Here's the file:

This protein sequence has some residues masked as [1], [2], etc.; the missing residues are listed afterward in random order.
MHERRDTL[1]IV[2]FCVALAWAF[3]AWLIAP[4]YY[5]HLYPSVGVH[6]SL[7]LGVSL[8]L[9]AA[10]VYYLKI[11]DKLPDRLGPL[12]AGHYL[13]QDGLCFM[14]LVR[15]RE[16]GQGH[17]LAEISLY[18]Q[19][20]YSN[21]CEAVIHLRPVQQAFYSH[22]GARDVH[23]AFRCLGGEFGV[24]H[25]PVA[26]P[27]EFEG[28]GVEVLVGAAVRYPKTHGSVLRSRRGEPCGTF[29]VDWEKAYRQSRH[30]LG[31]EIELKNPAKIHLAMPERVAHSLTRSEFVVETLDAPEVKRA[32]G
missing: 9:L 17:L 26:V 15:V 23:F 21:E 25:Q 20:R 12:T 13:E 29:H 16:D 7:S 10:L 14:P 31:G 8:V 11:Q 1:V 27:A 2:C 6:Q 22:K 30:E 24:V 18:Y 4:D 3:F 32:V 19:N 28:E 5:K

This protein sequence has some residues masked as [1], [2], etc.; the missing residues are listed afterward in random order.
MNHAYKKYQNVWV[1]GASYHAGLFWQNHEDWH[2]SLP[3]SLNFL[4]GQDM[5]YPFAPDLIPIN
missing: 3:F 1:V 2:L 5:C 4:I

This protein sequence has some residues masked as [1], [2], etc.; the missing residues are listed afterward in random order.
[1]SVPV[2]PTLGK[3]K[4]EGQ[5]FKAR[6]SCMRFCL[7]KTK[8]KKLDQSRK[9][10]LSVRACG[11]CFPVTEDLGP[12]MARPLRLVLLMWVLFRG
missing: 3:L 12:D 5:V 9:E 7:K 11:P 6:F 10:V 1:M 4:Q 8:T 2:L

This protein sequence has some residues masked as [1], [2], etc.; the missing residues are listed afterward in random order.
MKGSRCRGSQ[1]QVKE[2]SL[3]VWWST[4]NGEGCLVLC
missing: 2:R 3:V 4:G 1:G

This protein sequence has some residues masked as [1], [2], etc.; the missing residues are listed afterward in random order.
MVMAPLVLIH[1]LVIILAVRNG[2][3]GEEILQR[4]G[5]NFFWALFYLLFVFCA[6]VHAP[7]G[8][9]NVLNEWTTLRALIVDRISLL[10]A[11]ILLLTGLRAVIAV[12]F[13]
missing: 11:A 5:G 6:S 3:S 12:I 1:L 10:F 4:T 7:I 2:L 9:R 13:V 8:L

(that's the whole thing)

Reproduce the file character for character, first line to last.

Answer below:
This protein sequence has some residues masked as [1], [2], etc.; the missing residues are listed afterward in random order.
MHERRDTL[1]IV[2]FCVALAWAF[3]AWLIAP[4]YY[5]HLYPSVGVH[6]SL[7]LGVSL[8]L[9]AA[10]VYYLKI[11]DKLPDRLGPL[12]AGHYL[13]QDGLCFM[14]LVR[15]RE[16]GQGH[17]LAEISLY[18]Q[19][20]YSN[21]CEAVIHLRPVQQAFYSH[22]GARDVH[23]AFRCLGGEFGV[24]H[25]PVA[26]P[27]EFEG[28]GVEVLVGAAVRYPKTHGSVLRSRRGEPCGTF[29]VDWEKAYRQSRH[30]LG[31]EIELKNPAKIHLAMPERVAHSLTRSEFVVETLDAPEVKRA[32]G
missing: 9:L 17:L 26:V 15:V 23:F 21:E 25:Q 20:R 12:T 13:E 29:H 16:D 7:S 10:L 14:P 31:G 8:V 11:Q 1:V 27:A 2:C 6:Q 22:K 30:E 24:V 18:Y 4:D 3:F 32:V 19:N 28:E 5:K

This protein sequence has some residues masked as [1], [2], etc.; the missing residues are listed afterward in random order.
MNHAYKKYQNVWV[1]GASYHAGLFWQNHEDWH[2]SLP[3]SLNFL[4]GQDM[5]YPFAPDLIPIN
missing: 3:F 1:V 2:L 5:C 4:I

This protein sequence has some residues masked as [1], [2], etc.; the missing residues are listed afterward in random order.
[1]SVPV[2]PTLGK[3]K[4]EGQ[5]FKAR[6]SCMRFCL[7]KTK[8]KKLDQSRK[9][10]LSVRACG[11]CFPVTEDLGP[12]MARPLRLVLLMWVLFRG
missing: 3:L 12:D 5:V 9:E 7:K 11:P 6:F 10:V 1:M 4:Q 8:T 2:L

This protein sequence has some residues masked as [1], [2], etc.; the missing residues are listed afterward in random order.
MKGSRCRGSQ[1]QVKE[2]SL[3]VWWST[4]NGEGCLVLC
missing: 2:R 3:V 4:G 1:G

This protein sequence has some residues masked as [1], [2], etc.; the missing residues are listed afterward in random order.
MVMAPLVLIH[1]LVIILAVRNG[2][3]GEEILQR[4]G[5]NFFWALFYLLFVFCA[6]VHAP[7]G[8][9]NVLNEWTTLRALIVDRISLL[10]A[11]ILLLTGLRAVIAV[12]F[13]
missing: 11:A 5:G 6:S 3:S 12:I 1:L 10:F 4:T 7:I 2:L 9:R 13:V 8:L